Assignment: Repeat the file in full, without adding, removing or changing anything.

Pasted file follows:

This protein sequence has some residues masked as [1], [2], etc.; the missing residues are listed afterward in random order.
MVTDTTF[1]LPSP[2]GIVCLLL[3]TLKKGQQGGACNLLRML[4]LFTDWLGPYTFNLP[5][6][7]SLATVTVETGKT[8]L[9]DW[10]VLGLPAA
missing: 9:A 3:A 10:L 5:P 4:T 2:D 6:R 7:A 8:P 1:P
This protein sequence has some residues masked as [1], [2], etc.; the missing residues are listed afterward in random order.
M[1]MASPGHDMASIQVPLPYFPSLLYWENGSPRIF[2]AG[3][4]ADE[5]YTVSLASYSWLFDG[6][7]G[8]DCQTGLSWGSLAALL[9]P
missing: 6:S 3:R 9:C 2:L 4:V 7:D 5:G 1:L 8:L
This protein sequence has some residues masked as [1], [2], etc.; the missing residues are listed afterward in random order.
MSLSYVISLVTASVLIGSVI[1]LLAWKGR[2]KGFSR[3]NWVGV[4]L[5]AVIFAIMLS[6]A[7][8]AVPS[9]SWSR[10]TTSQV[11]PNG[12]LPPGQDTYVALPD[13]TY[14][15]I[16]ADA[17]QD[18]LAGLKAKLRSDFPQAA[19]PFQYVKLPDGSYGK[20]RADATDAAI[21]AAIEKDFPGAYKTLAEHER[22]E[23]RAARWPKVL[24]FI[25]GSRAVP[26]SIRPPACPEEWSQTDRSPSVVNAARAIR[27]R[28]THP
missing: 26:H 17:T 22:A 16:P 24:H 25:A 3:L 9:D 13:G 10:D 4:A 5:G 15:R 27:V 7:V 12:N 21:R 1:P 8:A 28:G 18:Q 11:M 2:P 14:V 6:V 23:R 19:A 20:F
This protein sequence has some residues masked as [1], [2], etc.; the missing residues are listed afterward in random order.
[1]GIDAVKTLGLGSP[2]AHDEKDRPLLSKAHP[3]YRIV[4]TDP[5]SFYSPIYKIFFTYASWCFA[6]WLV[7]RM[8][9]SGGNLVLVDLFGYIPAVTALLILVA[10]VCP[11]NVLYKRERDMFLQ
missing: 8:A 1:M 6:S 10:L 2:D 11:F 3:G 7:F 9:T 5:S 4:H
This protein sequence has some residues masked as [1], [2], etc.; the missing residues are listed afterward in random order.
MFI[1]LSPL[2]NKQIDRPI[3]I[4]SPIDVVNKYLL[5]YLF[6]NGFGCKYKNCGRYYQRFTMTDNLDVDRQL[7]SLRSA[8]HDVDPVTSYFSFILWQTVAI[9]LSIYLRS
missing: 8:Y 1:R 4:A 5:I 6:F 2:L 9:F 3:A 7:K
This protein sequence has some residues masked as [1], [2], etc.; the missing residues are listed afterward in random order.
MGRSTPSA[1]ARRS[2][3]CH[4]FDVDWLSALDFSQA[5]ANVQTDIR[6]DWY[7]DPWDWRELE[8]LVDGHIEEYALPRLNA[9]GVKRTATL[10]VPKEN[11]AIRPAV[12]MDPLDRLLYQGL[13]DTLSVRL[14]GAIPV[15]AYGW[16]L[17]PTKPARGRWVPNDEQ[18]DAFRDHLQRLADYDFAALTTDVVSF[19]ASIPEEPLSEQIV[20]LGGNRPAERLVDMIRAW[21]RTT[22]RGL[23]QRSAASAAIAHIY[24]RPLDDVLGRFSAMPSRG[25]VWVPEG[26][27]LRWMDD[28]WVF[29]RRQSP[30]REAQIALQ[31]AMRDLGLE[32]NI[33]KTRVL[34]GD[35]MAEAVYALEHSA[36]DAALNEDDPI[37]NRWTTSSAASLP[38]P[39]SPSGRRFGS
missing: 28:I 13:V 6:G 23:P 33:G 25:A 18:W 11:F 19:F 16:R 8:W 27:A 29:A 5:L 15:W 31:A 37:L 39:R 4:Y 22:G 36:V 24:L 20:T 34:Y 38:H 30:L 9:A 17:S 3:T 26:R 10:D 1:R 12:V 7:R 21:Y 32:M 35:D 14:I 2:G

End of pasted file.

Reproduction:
This protein sequence has some residues masked as [1], [2], etc.; the missing residues are listed afterward in random order.
MVTDTTF[1]LPSP[2]GIVCLLL[3]TLKKGQQGGACNLLRML[4]LFTDWLGPYTFNLP[5][6][7]SLATVTVETGKT[8]L[9]DW[10]VLGLPAA
missing: 9:A 3:A 10:L 5:P 4:T 2:D 6:R 7:A 8:P 1:P
This protein sequence has some residues masked as [1], [2], etc.; the missing residues are listed afterward in random order.
M[1]MASPGHDMASIQVPLPYFPSLLYWENGSPRIF[2]AG[3][4]ADE[5]YTVSLASYSWLFDG[6][7]G[8]DCQTGLSWGSLAALL[9]P
missing: 6:S 3:R 9:C 2:L 4:V 7:D 5:G 1:L 8:L
This protein sequence has some residues masked as [1], [2], etc.; the missing residues are listed afterward in random order.
MSLSYVISLVTASVLIGSVI[1]LLAWKGR[2]KGFSR[3]NWVGV[4]L[5]AVIFAIMLS[6]A[7][8]AVPS[9]SWSR[10]TTSQV[11]PNG[12]LPPGQDTYVALPD[13]TY[14][15]I[16]ADA[17]QD[18]LAGLKAKLRSDFPQAA[19]PFQYVKLPDGSYGK[20]RADATDAAI[21]AAIEKDFPGAYKTLAEHER[22]E[23]RAARWPKVL[24]FI[25]GSRAVP[26]SIRPPACPEEWSQTDRSPSVVNAARAIR[27]R[28]THP
missing: 26:H 17:T 22:A 16:P 24:H 25:A 3:L 9:D 13:G 10:D 4:A 5:G 15:R 27:V 7:V 12:N 21:R 1:P 8:A 28:G 18:Q 11:M 2:P 14:V 6:V 23:R 19:A 20:F
This protein sequence has some residues masked as [1], [2], etc.; the missing residues are listed afterward in random order.
[1]GIDAVKTLGLGSP[2]AHDEKDRPLLSKAHP[3]YRIV[4]TDP[5]SFYSPIYKIFFTYASWCFA[6]WLV[7]RM[8][9]SGGNLVLVDLFGYIPAVTALLILVA[10]VCP[11]NVLYKRERDMFLQ
missing: 8:A 1:M 6:S 10:L 2:D 11:F 3:G 7:F 9:T 5:S 4:H
This protein sequence has some residues masked as [1], [2], etc.; the missing residues are listed afterward in random order.
MFI[1]LSPL[2]NKQIDRPI[3]I[4]SPIDVVNKYLL[5]YLF[6]NGFGCKYKNCGRYYQRFTMTDNLDVDRQL[7]SLRSA[8]HDVDPVTSYFSFILWQTVAI[9]LSIYLRS
missing: 8:Y 1:R 4:A 5:I 6:F 2:L 9:F 3:A 7:K
This protein sequence has some residues masked as [1], [2], etc.; the missing residues are listed afterward in random order.
MGRSTPSA[1]ARRS[2][3]CH[4]FDVDWLSALDFSQA[5]ANVQTDIR[6]DWY[7]DPWDWRELE[8]LVDGHIEEYALPRLNA[9]GVKRTATL[10]VPKEN[11]AIRPAV[12]MDPLDRLLYQGL[13]DTLSVRL[14]GAIPV[15]AYGW[16]L[17]PTKPARGRWVPNDEQ[18]DAFRDHLQRLADYDFAALTTDVVSF[19]ASIPEEPLSEQIV[20]LGGNRPAERLVDMIRAW[21]RTT[22]RGL[23]QRSAASAAIAHIY[24]RPLDDVLGRFSAMPSRG[25]VWVPEG[26][27]LRWMDD[28]WVF[29]RRQSP[30]REAQIALQ[31]AMRDLGLE[32]NI[33]KTRVL[34]GD[35]MAEAVYALEHSA[36]DAALNEDDPI[37]NRWTTSSAASLP[38]P[39]SPSGRRFGS
missing: 28:I 13:V 6:G 23:P 33:G 25:A 18:W 11:F 19:F 16:R 8:W 27:A 29:A 5:L 15:W 31:A 37:L 39:R 4:Y 22:G 36:V 24:L 20:T 34:Y 38:H 30:L 9:A 17:S 3:T 26:R 10:D 1:R 12:V 7:R 21:Y 32:M 35:D 14:I 2:G